Statement of Ranking Member Nadler for the Markup of H.R. 6758, the SUCCESS Act
Washington, DC, September 13, 2018
Tags: Patent and Trademark
Today, Congressman Jerrold Nadler (D-NY), Ranking Member of the House Judiciary Committee, urged passage of H.R.6758, the SUCCESS Act, during a Judiciary Committee markup. Congressman Nadler is an original cosponsor of the bill which would direct the Patent and Trademark Office (PTO) and the Small Business Administration to study the underrepresentation of women and minorities among patent holders and recommend legislative solutions for increasing the participation of women and minorities in entrepreneurship activities. The Judiciary Committee passed the bill by voice vote.
Congressman Nadler delivered the following opening remarks during the Judiciary Committee markup of H.R. 6758, the SUCCESS Act:
“Mr. Chairman, I am pleased to support H.R. 6758, the ‘SUCCESS Act.’
“This bipartisan legislation would extend the U.S. Patent and Trademark Office’s fee setting authority for eight years. Since this authority was first granted to the PTO under the America Invents Act seven years ago, it has helped put the agency on solid financial footing, and has ensured that it can continue to perform the important work of helping to protect American intellectual property.
“The bill would also direct the PTO and the Small Business Administration to study the underrepresentation of women and minorities among patent holders. And, it would require the agencies to recommend legislative solutions for increasing the participation of women and minorities in entrepreneurship activities, and increasing the number of them who apply for and obtain patents.
“Promoting greater inclusion in the innovation ecosystem is good for our economy and good for underserved communities. One study estimated that per capita GDP could grow 4.6 percent if more women and African Americans were included in the initial stages of the innovation process. It also found that exposure to innovation during childhood has an important impact on a person’s desire to become an inventor. That makes it critical that young people have diverse role models in all fields of study.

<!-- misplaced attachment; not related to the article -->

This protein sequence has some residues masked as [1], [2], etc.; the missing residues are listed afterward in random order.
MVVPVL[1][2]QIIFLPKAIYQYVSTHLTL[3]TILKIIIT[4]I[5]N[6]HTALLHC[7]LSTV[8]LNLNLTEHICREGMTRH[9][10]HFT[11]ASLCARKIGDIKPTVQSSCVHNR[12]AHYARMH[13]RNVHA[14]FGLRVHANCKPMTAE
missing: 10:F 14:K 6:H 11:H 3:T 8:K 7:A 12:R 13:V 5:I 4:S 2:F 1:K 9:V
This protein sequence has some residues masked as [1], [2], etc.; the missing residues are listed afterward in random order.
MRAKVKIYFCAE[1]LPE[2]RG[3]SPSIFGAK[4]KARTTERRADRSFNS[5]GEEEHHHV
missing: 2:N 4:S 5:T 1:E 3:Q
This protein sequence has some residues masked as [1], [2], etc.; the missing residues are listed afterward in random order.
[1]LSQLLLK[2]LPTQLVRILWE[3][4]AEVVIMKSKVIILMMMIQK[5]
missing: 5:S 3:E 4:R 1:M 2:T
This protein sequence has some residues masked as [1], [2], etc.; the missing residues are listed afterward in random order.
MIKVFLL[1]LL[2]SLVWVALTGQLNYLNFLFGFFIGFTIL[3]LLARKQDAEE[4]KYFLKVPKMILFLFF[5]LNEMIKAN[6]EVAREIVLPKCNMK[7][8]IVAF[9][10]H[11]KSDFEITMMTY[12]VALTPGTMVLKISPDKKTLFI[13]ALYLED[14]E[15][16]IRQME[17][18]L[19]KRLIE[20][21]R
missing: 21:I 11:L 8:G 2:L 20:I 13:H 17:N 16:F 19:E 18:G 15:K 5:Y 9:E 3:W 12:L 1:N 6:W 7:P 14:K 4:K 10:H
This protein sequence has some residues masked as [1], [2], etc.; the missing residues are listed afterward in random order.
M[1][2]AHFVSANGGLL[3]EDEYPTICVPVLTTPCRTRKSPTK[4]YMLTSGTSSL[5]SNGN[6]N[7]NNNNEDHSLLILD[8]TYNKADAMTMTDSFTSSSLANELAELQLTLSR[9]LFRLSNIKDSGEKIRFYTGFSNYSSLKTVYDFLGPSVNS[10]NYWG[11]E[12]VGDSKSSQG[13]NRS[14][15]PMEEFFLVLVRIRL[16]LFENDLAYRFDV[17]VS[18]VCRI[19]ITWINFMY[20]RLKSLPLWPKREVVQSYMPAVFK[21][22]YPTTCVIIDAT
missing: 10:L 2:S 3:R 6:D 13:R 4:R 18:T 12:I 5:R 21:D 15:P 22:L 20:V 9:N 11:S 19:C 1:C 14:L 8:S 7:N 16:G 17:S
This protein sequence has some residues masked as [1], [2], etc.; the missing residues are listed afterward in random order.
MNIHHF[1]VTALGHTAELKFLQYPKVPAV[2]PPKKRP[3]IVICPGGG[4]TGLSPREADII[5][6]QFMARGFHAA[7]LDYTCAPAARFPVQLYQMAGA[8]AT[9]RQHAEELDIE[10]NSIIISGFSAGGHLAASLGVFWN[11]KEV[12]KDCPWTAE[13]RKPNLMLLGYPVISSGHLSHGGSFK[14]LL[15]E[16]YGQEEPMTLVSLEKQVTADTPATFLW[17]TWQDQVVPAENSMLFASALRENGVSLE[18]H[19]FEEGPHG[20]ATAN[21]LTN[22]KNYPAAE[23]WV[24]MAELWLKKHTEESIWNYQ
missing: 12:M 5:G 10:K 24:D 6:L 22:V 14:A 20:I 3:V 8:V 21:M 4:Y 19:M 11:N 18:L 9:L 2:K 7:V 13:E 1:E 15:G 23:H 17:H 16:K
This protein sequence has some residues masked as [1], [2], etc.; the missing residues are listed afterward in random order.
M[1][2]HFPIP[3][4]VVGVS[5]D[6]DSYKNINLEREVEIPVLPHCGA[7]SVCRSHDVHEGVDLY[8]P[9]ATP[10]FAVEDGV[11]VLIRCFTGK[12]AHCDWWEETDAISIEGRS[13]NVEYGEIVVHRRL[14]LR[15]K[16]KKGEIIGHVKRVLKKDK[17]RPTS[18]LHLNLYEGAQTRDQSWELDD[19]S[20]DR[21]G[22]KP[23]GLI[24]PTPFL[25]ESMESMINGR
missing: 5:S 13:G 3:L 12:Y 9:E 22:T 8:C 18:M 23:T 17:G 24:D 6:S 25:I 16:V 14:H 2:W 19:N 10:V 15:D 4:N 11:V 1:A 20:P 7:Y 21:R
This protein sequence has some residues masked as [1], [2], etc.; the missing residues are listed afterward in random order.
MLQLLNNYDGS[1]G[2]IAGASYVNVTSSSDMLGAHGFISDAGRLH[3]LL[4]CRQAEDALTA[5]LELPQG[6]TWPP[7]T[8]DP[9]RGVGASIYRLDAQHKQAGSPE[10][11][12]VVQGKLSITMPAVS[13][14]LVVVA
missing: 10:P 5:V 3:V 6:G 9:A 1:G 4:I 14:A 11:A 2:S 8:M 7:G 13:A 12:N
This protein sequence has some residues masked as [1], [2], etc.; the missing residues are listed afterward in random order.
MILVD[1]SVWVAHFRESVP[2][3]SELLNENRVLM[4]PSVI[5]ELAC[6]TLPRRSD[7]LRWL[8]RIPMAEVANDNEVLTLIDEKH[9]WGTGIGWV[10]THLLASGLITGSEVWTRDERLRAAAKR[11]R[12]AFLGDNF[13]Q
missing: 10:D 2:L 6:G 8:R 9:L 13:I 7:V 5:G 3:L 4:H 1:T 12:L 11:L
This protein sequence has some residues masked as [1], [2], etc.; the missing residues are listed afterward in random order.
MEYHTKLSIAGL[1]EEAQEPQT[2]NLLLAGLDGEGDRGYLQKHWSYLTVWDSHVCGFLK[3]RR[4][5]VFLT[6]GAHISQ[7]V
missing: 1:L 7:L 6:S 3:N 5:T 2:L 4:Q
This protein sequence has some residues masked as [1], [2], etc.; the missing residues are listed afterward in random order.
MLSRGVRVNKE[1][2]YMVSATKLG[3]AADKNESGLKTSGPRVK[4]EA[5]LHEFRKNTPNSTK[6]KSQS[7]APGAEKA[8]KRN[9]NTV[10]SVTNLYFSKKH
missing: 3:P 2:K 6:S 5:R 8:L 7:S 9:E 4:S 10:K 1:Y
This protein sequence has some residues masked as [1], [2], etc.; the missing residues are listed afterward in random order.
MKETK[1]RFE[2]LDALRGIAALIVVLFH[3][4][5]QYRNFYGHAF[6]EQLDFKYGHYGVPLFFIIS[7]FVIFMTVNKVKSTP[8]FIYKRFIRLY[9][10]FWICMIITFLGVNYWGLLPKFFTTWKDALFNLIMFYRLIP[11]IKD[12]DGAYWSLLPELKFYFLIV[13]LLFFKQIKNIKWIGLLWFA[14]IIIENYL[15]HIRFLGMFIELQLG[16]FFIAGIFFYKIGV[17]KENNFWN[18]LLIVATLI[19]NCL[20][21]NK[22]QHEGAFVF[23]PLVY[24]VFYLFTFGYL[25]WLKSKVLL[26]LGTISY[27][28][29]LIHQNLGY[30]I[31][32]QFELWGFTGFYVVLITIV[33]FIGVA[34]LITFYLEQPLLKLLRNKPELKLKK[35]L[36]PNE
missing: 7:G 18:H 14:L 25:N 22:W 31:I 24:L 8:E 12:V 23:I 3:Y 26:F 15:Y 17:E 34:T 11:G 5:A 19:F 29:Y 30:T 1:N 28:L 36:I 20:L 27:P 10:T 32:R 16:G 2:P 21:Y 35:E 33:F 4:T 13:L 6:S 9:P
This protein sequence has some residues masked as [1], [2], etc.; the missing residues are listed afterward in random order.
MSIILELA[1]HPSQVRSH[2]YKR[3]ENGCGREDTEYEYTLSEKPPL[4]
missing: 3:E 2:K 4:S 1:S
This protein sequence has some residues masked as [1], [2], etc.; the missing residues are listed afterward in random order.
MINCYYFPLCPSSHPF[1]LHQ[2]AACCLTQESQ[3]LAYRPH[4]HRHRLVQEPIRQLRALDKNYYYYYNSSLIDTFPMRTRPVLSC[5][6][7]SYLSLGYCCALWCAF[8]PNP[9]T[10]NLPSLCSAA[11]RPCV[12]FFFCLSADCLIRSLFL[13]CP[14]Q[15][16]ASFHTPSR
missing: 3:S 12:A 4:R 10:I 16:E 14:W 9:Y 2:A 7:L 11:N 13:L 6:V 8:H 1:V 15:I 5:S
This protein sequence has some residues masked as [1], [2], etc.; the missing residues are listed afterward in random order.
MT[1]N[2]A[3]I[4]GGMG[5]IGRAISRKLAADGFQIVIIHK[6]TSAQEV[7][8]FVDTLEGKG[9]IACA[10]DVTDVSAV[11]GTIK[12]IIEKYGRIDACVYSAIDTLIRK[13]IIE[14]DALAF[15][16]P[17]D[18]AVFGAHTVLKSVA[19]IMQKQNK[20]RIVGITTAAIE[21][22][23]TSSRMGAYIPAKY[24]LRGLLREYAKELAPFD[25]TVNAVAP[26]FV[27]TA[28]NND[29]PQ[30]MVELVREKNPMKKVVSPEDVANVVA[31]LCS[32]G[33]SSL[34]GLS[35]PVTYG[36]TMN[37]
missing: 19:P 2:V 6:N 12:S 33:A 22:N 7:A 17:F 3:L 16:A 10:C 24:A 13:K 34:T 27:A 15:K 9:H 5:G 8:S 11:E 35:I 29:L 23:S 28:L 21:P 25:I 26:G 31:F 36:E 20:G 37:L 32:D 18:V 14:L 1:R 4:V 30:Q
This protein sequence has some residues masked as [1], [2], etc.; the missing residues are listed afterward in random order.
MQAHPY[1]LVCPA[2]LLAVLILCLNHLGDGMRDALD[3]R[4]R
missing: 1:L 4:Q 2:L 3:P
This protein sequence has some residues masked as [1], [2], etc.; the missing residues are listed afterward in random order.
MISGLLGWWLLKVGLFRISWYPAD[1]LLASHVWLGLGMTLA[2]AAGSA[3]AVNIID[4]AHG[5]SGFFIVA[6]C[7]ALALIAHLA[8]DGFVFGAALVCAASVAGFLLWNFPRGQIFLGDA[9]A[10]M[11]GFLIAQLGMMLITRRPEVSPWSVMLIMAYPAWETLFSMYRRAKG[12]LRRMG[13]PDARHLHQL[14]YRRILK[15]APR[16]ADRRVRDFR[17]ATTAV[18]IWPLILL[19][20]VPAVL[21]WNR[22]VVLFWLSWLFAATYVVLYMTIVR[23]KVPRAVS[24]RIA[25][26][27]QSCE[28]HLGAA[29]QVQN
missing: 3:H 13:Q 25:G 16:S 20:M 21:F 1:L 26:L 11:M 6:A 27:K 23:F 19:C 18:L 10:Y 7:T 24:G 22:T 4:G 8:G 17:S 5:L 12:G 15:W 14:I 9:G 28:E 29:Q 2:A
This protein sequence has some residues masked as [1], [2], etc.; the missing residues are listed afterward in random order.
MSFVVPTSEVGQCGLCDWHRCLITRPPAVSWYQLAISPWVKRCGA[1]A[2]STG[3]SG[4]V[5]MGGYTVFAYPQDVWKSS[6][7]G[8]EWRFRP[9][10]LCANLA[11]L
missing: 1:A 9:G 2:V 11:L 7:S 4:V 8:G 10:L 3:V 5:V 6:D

“This bill would provide an important first step toward narrowing the race and gender gap among patent holders, and it deserves strong support.
“I am pleased to be an original cosponsor of this legislation, and I appreciate the leadership of Mr. Chabot, the sponsor of the bill, along with Chairman Goodlatte, Mr. Johnson, and Mr. Jeffries. I want to particularly thank Ms. Velázquez, the Ranking Member of the Small Business Committee, for all she has done to bring attention to the lack of diversity among patent holders and the important issues highlighted in this bill.
“I look forward to continuing to work with her, and the other bill sponsors to advance not only this legislation, but other measures to address the underrepresentation of women and minorities within the innovation ecosystem.
“I urge my colleagues to support this bill, and I yield back the balance of my time.”